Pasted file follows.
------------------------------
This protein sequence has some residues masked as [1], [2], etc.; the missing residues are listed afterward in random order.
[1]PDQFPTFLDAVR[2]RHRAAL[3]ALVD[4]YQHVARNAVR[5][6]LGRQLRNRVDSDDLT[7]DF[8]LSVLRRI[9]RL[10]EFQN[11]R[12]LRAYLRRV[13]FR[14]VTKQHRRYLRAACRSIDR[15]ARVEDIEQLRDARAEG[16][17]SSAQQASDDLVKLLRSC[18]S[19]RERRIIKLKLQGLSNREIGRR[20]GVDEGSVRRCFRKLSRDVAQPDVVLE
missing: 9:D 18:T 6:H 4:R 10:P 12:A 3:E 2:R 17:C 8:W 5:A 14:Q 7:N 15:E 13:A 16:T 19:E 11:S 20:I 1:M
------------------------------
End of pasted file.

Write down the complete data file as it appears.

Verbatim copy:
This protein sequence has some residues masked as [1], [2], etc.; the missing residues are listed afterward in random order.
[1]PDQFPTFLDAVR[2]RHRAAL[3]ALVD[4]YQHVARNAVR[5][6]LGRQLRNRVDSDDLT[7]DF[8]LSVLRRI[9]RL[10]EFQN[11]R[12]LRAYLRRV[13]FR[14]VTKQHRRYLRAACRSIDR[15]ARVEDIEQLRDARAEG[16][17]SSAQQASDDLVKLLRSC[18]S[19]RERRIIKLKLQGLSNREIGRR[20]GVDEGSVRRCFRKLSRDVAQPDVVLE
missing: 9:D 18:T 6:H 4:R 10:P 12:A 3:E 2:R 17:C 8:W 5:A 14:Q 7:N 15:E 13:A 16:T 19:E 11:S 20:I 1:M